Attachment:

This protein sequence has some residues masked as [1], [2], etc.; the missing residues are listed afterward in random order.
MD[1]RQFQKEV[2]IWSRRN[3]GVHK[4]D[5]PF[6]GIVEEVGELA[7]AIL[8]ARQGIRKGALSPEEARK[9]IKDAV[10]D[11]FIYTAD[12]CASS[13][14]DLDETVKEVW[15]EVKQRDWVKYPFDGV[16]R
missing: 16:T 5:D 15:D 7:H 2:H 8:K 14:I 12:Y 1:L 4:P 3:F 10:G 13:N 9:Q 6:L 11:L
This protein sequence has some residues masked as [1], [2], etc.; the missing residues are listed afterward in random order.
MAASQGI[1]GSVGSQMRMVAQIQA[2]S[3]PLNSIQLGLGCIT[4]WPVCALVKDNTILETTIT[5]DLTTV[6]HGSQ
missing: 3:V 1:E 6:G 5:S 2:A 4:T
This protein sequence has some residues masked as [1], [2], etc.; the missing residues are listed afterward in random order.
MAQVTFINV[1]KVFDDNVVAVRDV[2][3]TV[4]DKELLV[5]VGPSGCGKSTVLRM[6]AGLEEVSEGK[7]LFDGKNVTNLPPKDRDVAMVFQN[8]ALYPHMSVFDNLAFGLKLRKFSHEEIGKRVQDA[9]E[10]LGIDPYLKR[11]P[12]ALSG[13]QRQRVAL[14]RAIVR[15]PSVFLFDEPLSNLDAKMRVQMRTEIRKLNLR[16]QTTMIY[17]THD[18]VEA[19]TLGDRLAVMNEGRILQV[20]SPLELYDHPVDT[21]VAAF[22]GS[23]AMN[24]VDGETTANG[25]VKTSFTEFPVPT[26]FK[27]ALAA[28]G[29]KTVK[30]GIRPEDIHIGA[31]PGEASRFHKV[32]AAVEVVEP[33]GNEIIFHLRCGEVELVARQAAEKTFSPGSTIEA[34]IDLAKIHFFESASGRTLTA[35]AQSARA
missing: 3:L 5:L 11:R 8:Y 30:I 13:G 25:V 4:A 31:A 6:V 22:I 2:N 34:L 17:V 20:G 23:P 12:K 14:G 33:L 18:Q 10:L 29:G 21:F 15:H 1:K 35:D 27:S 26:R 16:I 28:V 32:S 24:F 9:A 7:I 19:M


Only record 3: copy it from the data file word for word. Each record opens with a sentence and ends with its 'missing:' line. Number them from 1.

This protein sequence has some residues masked as [1], [2], etc.; the missing residues are listed afterward in random order.
MAQVTFINV[1]KVFDDNVVAVRDV[2][3]TV[4]DKELLV[5]VGPSGCGKSTVLRM[6]AGLEEVSEGK[7]LFDGKNVTNLPPKDRDVAMVFQN[8]ALYPHMSVFDNLAFGLKLRKFSHEEIGKRVQDA[9]E[10]LGIDPYLKR[11]P[12]ALSG[13]QRQRVAL[14]RAIVR[15]PSVFLFDEPLSNLDAKMRVQMRTEIRKLNLR[16]QTTMIY[17]THD[18]VEA[19]TLGDRLAVMNEGRILQV[20]SPLELYDHPVDT[21]VAAF[22]GS[23]AMN[24]VDGETTANG[25]VKTSFTEFPVPT[26]FK[27]ALAA[28]G[29]KTVK[30]GIRPEDIHIGA[31]PGEASRFHKV[32]AAVEVVEP[33]GNEIIFHLRCGEVELVARQAAEKTFSPGSTIEA[34]IDLAKIHFFESASGRTLTA[35]AQSARA
missing: 3:L 5:L 11:R 8:Y 30:I 13:G 25:V 4:A 31:A 6:V 22:I 2:N 34:L 17:V 20:G 23:P 12:K 14:G 33:L 18:Q 10:L 29:G 21:F 15:H 1:K 35:D 27:S 26:R 16:I 28:V 32:S 24:F 9:A 7:I 19:M